When Li Keqiang, China’s prime minister, gave his final speech at the National People’s Congress on March 5th, it was already clear who would succeed him. But a successor has yet to be found for the “Li Keqiang index”. This unofficial proxy for China’s economic growth was inspired by a leaked conversation between Mr Li, when he was party secretary for the province of Liaoning, and an American diplomat. Mr Li confessed that the province’s gdp figures were “unreliable”. Instead, he focused on electricity consumption, rail cargo and bank lending. Taking our cue from Mr Li, this newspaper thought it would be fun to see what the three indicators, bundled into a single index, revealed about China’s economy at a national level.
The index has had a good run since its introduction in 2010. A version has its own “ticker” on Bloomberg. It inspired a similar index for India. Teams of researchers at the Federal Reserve Bank of San Francisco and separately at the New York Fed have tested the usefulness of Mr Li’s preferred indicators. A paper published in 2017 by Hunter Clark and Maxim Pinkovskiy of the New York Fed, together with Xavier Sala-i-Martin of Columbia University, calculated that the best combination of the three indicators gave roughly 60% weight to loans, 30% to electricity and 10% to rail cargo. In a subsequent paper, Mr Clark, Mr Pinkovskiy and Jeff Dawson of the New York Fed suggested replacing lending with m2, a measure of the money supply, because bank-credit figures failed to capture a government crackdown on shadow lending.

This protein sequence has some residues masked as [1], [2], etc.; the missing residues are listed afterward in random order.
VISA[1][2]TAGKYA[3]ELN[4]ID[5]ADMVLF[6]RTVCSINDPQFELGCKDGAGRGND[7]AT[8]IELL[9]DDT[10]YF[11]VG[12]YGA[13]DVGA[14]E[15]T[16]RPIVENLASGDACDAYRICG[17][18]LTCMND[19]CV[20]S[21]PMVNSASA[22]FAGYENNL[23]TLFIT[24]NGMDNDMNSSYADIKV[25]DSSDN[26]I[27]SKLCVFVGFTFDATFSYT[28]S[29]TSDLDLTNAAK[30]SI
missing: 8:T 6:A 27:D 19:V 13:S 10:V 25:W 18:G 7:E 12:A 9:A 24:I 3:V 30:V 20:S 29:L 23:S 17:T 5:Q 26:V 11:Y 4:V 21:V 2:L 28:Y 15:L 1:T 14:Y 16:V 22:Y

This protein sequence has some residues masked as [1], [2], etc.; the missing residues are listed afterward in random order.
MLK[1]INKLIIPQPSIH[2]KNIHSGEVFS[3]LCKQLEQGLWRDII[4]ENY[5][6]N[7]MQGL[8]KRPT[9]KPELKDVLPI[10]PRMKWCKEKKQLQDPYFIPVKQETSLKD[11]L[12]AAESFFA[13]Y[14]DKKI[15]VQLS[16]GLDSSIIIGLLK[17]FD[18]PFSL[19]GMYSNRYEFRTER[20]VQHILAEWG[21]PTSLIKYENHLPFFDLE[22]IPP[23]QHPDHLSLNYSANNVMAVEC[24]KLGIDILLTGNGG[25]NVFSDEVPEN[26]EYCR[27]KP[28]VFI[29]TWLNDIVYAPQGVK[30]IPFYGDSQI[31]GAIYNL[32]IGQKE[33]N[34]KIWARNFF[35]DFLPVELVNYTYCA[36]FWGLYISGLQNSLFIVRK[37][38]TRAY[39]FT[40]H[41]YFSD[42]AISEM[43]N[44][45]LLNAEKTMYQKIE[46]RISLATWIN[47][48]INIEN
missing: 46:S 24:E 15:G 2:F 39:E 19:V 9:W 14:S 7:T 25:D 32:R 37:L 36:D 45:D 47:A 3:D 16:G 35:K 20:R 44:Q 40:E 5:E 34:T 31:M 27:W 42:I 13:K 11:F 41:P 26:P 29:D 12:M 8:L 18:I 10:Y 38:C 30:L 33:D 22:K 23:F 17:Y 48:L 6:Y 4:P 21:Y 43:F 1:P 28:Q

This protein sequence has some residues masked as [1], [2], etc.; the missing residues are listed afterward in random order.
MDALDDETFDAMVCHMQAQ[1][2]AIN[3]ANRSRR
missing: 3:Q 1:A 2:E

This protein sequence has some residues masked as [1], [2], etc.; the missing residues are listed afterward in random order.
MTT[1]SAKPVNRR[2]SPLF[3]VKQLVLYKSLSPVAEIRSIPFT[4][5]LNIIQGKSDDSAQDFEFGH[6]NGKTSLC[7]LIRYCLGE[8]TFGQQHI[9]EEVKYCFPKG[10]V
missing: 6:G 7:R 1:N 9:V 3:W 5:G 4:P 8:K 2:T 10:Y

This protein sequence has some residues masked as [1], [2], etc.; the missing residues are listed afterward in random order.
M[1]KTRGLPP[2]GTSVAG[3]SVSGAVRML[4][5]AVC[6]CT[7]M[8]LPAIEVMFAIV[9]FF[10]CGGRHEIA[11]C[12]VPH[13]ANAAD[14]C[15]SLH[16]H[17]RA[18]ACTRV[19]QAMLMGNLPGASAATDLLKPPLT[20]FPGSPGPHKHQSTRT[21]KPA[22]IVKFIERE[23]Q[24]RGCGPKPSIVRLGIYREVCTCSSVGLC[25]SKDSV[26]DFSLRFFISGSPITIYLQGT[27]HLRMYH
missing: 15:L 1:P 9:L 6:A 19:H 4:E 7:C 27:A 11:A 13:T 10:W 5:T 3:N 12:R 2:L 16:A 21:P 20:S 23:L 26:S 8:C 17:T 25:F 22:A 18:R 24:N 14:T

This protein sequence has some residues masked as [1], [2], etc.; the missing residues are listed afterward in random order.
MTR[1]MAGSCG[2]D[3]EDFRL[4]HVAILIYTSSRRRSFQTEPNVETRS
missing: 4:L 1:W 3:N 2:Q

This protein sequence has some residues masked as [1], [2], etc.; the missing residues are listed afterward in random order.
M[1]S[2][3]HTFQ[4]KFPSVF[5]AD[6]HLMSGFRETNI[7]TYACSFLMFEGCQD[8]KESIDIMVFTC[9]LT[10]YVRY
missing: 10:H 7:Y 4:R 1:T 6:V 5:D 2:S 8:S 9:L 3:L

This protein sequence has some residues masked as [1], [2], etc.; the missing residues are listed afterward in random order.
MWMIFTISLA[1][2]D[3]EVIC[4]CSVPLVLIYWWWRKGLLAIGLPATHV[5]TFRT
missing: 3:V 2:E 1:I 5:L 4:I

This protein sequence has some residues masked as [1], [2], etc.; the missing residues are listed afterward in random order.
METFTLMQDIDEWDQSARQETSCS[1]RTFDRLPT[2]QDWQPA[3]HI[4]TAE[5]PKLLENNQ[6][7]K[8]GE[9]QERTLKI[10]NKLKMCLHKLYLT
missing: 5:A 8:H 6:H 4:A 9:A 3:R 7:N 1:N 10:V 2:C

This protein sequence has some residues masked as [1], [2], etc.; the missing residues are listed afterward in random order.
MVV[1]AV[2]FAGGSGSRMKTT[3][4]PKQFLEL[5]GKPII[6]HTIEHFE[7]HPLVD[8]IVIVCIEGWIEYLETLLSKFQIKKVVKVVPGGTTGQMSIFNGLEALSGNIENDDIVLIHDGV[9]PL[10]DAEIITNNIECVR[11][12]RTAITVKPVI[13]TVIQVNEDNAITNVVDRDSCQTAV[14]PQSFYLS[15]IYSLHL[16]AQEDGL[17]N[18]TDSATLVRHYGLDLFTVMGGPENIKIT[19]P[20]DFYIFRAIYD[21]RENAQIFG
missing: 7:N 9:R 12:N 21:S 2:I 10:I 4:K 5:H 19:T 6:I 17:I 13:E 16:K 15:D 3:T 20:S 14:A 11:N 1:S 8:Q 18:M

Critics argue that the declining energy intensity of China’s economy undermines the index. But that is not quite true. As long as electricity follows an identifiable trend, deviations from the trend are revealing about economic upturns and downturns. What really broke the Li Keqiang index was the covid-19 pandemic. The decline in retail sales, air travel and the property market was far more dramatic than the slowdown in industry, electricity use or rail freight. Meanwhile, m2 grew quickly at the end of last year as people hoarded cash.
What are the alternatives? Those sceptical of China’s data yearn to escape its statistical system altogether. Perhaps the brightness of lights at night, recorded by satellites, could offer a truly independent guide to growth? But this measure has its own problems. The newer satellites do not have a long track record and the older ones struggled to distinguish between the bright and very bright lights of cities. Coverage is also patchy from month to month.
Mr Pinkovskiy and his co-authors have instead used night-time lights not as a direct measure of growth, but as a way to adjudicate between other potential proxies. If the contenders are good at tracking night-time lights, they should be good at tracking growth, too. The authors’ investigations suggest that in addition to lending (or m2), electricity and (to a lesser degree) rail freight, retail sales are a useful indicator. Adding them would certainly have made a difference during the pandemic.
No diplomatic cable has yet come to light revealing the indicators favoured by China’s probable new prime minister, Li Qiang. He was previously party chief of Shanghai, where services account for about three-quarters of gdp. The equivalent figure in rust-belt Liaoning was only 40% when Li Keqiang first revealed the ingredients of the index named after him. Safe to say, then, any “Li Qiang index” will not neglect the services sector of China’s vastly altered economy. ■
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